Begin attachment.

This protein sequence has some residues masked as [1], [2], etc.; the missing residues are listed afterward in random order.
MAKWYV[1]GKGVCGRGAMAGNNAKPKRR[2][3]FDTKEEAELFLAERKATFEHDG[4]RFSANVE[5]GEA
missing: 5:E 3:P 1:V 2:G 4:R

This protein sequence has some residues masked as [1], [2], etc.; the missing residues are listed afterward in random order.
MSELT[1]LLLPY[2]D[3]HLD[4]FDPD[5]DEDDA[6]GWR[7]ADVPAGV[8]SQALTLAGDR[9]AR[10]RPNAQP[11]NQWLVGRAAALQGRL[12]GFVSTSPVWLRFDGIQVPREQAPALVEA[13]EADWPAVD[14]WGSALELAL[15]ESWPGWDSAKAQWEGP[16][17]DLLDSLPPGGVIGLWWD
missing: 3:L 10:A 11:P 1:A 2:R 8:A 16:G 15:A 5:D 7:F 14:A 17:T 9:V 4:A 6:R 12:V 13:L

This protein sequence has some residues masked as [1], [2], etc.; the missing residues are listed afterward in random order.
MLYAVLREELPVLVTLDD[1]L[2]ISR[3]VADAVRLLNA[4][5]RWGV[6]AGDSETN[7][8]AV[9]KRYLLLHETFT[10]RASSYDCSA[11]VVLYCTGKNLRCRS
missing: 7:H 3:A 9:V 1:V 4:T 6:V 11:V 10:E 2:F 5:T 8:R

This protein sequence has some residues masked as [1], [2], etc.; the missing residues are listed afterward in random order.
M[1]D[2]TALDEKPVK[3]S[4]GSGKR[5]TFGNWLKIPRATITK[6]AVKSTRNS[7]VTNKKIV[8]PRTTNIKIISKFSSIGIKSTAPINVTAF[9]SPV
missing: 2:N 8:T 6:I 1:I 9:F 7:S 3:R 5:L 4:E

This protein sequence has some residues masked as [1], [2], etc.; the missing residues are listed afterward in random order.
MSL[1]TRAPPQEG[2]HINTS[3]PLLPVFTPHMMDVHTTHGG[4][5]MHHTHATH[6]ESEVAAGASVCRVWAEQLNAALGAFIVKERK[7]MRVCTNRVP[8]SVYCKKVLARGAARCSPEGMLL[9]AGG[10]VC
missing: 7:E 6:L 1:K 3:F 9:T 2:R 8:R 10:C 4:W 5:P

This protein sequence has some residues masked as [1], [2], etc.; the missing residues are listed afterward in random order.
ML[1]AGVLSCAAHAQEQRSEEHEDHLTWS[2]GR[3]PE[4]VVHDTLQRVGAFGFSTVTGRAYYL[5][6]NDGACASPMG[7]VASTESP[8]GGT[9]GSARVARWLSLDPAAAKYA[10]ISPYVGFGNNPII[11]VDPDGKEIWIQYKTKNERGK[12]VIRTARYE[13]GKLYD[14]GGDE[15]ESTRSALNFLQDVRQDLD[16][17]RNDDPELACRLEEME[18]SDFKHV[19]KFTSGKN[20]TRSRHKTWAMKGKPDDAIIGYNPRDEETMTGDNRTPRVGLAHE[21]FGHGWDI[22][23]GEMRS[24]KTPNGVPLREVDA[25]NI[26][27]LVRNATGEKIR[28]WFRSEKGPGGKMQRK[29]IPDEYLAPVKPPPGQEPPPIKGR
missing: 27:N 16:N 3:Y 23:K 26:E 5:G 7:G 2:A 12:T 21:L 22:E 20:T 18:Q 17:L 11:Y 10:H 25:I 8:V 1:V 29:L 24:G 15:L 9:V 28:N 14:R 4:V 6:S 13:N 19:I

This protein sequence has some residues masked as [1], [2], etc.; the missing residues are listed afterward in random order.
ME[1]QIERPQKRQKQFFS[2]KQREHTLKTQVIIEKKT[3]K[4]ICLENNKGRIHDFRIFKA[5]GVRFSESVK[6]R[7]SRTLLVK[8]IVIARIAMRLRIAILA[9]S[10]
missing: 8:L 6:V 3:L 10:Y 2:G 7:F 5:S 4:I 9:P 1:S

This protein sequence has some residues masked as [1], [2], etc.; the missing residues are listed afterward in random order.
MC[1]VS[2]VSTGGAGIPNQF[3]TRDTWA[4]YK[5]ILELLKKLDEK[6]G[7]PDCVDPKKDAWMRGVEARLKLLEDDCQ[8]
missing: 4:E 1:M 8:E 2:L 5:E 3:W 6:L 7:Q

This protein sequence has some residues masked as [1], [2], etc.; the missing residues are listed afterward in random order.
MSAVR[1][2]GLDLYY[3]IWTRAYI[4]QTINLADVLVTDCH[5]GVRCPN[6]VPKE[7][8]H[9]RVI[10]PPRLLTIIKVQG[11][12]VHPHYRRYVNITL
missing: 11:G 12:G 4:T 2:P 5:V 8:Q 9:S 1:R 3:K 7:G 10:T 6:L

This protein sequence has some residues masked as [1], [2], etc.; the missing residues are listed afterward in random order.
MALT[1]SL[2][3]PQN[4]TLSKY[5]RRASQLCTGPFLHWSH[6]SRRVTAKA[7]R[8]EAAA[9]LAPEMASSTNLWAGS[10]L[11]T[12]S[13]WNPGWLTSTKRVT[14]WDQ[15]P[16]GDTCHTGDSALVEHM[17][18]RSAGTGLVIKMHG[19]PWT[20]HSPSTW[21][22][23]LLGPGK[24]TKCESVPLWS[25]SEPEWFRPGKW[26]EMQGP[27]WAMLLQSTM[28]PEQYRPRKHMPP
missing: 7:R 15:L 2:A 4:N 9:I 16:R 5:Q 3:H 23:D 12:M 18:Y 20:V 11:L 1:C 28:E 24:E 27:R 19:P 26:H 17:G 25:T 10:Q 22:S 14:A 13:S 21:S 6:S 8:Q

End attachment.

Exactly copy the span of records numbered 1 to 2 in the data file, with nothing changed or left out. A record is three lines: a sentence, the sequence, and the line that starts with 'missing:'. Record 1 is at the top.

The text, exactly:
This protein sequence has some residues masked as [1], [2], etc.; the missing residues are listed afterward in random order.
MAKWYV[1]GKGVCGRGAMAGNNAKPKRR[2][3]FDTKEEAELFLAERKATFEHDG[4]RFSANVE[5]GEA
missing: 5:E 3:P 1:V 2:G 4:R

This protein sequence has some residues masked as [1], [2], etc.; the missing residues are listed afterward in random order.
MSELT[1]LLLPY[2]D[3]HLD[4]FDPD[5]DEDDA[6]GWR[7]ADVPAGV[8]SQALTLAGDR[9]AR[10]RPNAQP[11]NQWLVGRAAALQGRL[12]GFVSTSPVWLRFDGIQVPREQAPALVEA[13]EADWPAVD[14]WGSALELAL[15]ESWPGWDSAKAQWEGP[16][17]DLLDSLPPGGVIGLWWD
missing: 3:L 10:A 11:P 1:A 2:R 8:A 16:G 15:A 5:D 7:F 14:A 17:T 9:V 4:A 6:R 12:V 13:L